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1 April 1990 Textures of polymer-dispersed chiral liquid crystal microdroplets
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Proceedings Volume 1257, Liquid Crystal Displays and Applications; (1990) https://doi.org/10.1117/12.19927
Event: Electronic Imaging: Advanced Devices and Systems, 1990, Santa Clara, CA, United States
Abstract
We have microscopically observed the texture of very large droplets of chiral liquid crystal in a polymer matrix under the influence of an electric field. The dielectric anisotropy of the liquid crystal is negative and the pitch is made very long so that a fingerprint-like texture can be observed within the droplet. Without the field, the droplets appear to be in a spherulite texture: the helical axis lies everywhere along a radius and a disclination line extends from the center to the periphery of the droplet. As an electric field is applied, the droplet undergoes a transition to the planar texture, the texture first occurring near the center of the droplet and increasing in radius as the field is increased. The zero-field texture will be discussed in terms of the Frank-Pryce spherulite model. Implication for a polymer-dispersed chiral liquid crystal (PDCLC) display will be reviewed.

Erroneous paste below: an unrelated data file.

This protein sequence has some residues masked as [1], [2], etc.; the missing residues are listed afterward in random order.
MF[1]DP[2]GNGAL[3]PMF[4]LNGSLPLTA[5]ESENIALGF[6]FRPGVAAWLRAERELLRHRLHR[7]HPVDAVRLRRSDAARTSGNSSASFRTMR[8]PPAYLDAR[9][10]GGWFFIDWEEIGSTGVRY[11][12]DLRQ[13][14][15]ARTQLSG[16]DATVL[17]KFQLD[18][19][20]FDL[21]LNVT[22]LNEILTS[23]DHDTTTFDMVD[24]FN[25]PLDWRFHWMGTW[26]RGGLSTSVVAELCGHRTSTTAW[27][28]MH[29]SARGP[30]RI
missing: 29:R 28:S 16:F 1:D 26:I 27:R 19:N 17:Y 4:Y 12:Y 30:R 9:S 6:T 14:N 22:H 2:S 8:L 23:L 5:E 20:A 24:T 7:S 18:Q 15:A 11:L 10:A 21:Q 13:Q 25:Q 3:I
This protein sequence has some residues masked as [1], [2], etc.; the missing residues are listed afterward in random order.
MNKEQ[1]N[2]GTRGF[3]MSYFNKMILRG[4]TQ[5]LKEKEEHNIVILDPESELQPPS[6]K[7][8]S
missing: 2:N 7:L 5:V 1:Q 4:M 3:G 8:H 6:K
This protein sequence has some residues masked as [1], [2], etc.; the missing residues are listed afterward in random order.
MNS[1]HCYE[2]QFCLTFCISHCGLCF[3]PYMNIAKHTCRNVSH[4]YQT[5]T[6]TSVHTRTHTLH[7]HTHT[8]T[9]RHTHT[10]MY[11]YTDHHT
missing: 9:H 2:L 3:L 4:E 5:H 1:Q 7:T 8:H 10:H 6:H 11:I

© (1990) COPYRIGHT Society of Photo-Optical Instrumentation Engineers (SPIE). Downloading of the abstract is permitted for personal use only.
Deng Ke Yang and Peter P. Crooker "Textures of polymer-dispersed chiral liquid crystal microdroplets", Proc. SPIE 1257, Liquid Crystal Displays and Applications, (1 April 1990); https://doi.org/10.1117/12.19927
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